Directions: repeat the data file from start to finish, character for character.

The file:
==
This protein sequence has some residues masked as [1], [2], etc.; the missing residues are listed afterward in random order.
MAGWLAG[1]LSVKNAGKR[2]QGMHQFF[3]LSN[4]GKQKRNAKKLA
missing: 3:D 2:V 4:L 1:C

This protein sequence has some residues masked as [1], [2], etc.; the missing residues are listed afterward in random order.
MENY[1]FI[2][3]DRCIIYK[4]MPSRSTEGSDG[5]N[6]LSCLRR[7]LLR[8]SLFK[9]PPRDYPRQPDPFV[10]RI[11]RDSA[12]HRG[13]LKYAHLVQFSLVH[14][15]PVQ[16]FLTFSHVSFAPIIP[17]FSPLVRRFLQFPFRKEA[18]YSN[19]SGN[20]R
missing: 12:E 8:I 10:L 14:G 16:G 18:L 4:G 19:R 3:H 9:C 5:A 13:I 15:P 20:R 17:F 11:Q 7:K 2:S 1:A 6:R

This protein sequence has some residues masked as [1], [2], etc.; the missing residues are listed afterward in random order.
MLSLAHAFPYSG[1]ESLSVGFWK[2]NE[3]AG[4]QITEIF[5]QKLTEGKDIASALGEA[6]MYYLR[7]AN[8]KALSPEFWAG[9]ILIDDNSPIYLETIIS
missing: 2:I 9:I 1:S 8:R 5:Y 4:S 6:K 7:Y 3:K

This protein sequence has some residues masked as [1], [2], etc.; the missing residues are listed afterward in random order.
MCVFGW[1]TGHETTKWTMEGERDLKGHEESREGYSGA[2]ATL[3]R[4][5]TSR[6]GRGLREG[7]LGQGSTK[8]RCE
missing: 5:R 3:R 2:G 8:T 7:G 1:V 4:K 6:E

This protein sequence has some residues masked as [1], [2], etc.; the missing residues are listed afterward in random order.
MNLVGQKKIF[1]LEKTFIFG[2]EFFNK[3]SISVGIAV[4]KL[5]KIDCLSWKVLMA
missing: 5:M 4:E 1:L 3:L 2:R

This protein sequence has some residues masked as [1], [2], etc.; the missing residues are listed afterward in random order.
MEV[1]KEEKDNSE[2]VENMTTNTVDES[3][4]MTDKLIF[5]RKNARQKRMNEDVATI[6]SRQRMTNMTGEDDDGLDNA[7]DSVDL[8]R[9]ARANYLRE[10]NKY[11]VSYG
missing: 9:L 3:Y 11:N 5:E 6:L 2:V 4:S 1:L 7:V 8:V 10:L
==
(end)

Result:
This protein sequence has some residues masked as [1], [2], etc.; the missing residues are listed afterward in random order.
MAGWLAG[1]LSVKNAGKR[2]QGMHQFF[3]LSN[4]GKQKRNAKKLA
missing: 3:D 2:V 4:L 1:C

This protein sequence has some residues masked as [1], [2], etc.; the missing residues are listed afterward in random order.
MENY[1]FI[2][3]DRCIIYK[4]MPSRSTEGSDG[5]N[6]LSCLRR[7]LLR[8]SLFK[9]PPRDYPRQPDPFV[10]RI[11]RDSA[12]HRG[13]LKYAHLVQFSLVH[14][15]PVQ[16]FLTFSHVSFAPIIP[17]FSPLVRRFLQFPFRKEA[18]YSN[19]SGN[20]R
missing: 12:E 8:I 10:L 14:G 16:G 18:L 4:G 19:R 3:H 9:C 5:A 13:I 15:P 20:R 17:F 11:Q 7:K 2:S 1:A 6:R

This protein sequence has some residues masked as [1], [2], etc.; the missing residues are listed afterward in random order.
MLSLAHAFPYSG[1]ESLSVGFWK[2]NE[3]AG[4]QITEIF[5]QKLTEGKDIASALGEA[6]MYYLR[7]AN[8]KALSPEFWAG[9]ILIDDNSPIYLETIIS
missing: 2:I 9:I 1:S 8:R 5:Y 4:S 6:K 7:Y 3:K

This protein sequence has some residues masked as [1], [2], etc.; the missing residues are listed afterward in random order.
MCVFGW[1]TGHETTKWTMEGERDLKGHEESREGYSGA[2]ATL[3]R[4][5]TSR[6]GRGLREG[7]LGQGSTK[8]RCE
missing: 5:R 3:R 2:G 8:T 7:G 1:V 4:K 6:E

This protein sequence has some residues masked as [1], [2], etc.; the missing residues are listed afterward in random order.
MNLVGQKKIF[1]LEKTFIFG[2]EFFNK[3]SISVGIAV[4]KL[5]KIDCLSWKVLMA
missing: 5:M 4:E 1:L 3:L 2:R

This protein sequence has some residues masked as [1], [2], etc.; the missing residues are listed afterward in random order.
MEV[1]KEEKDNSE[2]VENMTTNTVDES[3][4]MTDKLIF[5]RKNARQKRMNEDVATI[6]SRQRMTNMTGEDDDGLDNA[7]DSVDL[8]R[9]ARANYLRE[10]NKY[11]VSYG
missing: 9:L 3:Y 11:N 5:E 6:L 2:V 4:S 1:L 7:V 8:V 10:L